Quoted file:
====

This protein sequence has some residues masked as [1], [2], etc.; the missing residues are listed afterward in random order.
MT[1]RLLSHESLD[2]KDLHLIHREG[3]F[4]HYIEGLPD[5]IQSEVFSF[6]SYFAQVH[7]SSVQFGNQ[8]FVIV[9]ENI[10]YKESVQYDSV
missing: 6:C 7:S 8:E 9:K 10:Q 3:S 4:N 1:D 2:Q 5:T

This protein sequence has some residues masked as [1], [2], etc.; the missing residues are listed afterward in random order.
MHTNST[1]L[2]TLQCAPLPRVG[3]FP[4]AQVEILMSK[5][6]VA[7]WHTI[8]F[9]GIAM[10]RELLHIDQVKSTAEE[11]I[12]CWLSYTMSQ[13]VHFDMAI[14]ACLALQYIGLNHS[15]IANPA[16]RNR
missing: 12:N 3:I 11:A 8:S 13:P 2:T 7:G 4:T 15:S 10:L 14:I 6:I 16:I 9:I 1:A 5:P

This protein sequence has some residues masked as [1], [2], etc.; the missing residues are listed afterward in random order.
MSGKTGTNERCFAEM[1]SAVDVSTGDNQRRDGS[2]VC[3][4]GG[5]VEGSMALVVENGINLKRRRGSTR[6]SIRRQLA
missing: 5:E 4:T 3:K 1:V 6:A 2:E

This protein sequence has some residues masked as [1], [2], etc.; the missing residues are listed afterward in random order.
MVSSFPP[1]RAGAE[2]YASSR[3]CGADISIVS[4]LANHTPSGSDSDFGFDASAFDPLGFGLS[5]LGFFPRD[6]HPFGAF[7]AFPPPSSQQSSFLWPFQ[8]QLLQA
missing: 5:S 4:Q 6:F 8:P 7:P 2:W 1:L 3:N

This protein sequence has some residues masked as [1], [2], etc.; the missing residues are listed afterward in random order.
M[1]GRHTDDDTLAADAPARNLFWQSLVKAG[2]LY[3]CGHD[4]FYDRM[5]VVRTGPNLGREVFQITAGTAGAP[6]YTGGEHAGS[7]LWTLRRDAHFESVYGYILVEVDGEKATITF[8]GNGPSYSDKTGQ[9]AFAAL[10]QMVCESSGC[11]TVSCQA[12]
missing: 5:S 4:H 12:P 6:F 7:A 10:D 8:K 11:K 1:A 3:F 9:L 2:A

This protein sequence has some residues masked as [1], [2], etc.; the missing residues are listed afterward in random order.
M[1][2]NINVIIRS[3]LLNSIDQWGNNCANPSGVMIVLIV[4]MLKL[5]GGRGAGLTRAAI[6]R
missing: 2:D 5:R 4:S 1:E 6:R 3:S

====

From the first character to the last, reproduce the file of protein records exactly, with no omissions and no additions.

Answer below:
This protein sequence has some residues masked as [1], [2], etc.; the missing residues are listed afterward in random order.
MT[1]RLLSHESLD[2]KDLHLIHREG[3]F[4]HYIEGLPD[5]IQSEVFSF[6]SYFAQVH[7]SSVQFGNQ[8]FVIV[9]ENI[10]YKESVQYDSV
missing: 6:C 7:S 8:E 9:K 10:Q 3:S 4:N 1:D 2:Q 5:T

This protein sequence has some residues masked as [1], [2], etc.; the missing residues are listed afterward in random order.
MHTNST[1]L[2]TLQCAPLPRVG[3]FP[4]AQVEILMSK[5][6]VA[7]WHTI[8]F[9]GIAM[10]RELLHIDQVKSTAEE[11]I[12]CWLSYTMSQ[13]VHFDMAI[14]ACLALQYIGLNHS[15]IANPA[16]RNR
missing: 12:N 3:I 11:A 8:S 13:P 2:T 7:G 4:T 15:S 10:L 14:I 6:I 16:I 9:I 1:A 5:P

This protein sequence has some residues masked as [1], [2], etc.; the missing residues are listed afterward in random order.
MSGKTGTNERCFAEM[1]SAVDVSTGDNQRRDGS[2]VC[3][4]GG[5]VEGSMALVVENGINLKRRRGSTR[6]SIRRQLA
missing: 5:E 4:T 3:K 1:V 6:A 2:E

This protein sequence has some residues masked as [1], [2], etc.; the missing residues are listed afterward in random order.
MVSSFPP[1]RAGAE[2]YASSR[3]CGADISIVS[4]LANHTPSGSDSDFGFDASAFDPLGFGLS[5]LGFFPRD[6]HPFGAF[7]AFPPPSSQQSSFLWPFQ[8]QLLQA
missing: 5:S 4:Q 6:F 8:P 7:P 2:W 1:L 3:N

This protein sequence has some residues masked as [1], [2], etc.; the missing residues are listed afterward in random order.
M[1]GRHTDDDTLAADAPARNLFWQSLVKAG[2]LY[3]CGHD[4]FYDRM[5]VVRTGPNLGREVFQITAGTAGAP[6]YTGGEHAGS[7]LWTLRRDAHFESVYGYILVEVDGEKATITF[8]GNGPSYSDKTGQ[9]AFAAL[10]QMVCESSGC[11]TVSCQA[12]
missing: 5:S 4:H 12:P 6:F 7:A 10:D 8:K 11:K 1:A 3:F 9:L 2:A

This protein sequence has some residues masked as [1], [2], etc.; the missing residues are listed afterward in random order.
M[1][2]NINVIIRS[3]LLNSIDQWGNNCANPSGVMIVLIV[4]MLKL[5]GGRGAGLTRAAI[6]R
missing: 2:D 5:R 4:S 1:E 6:R 3:S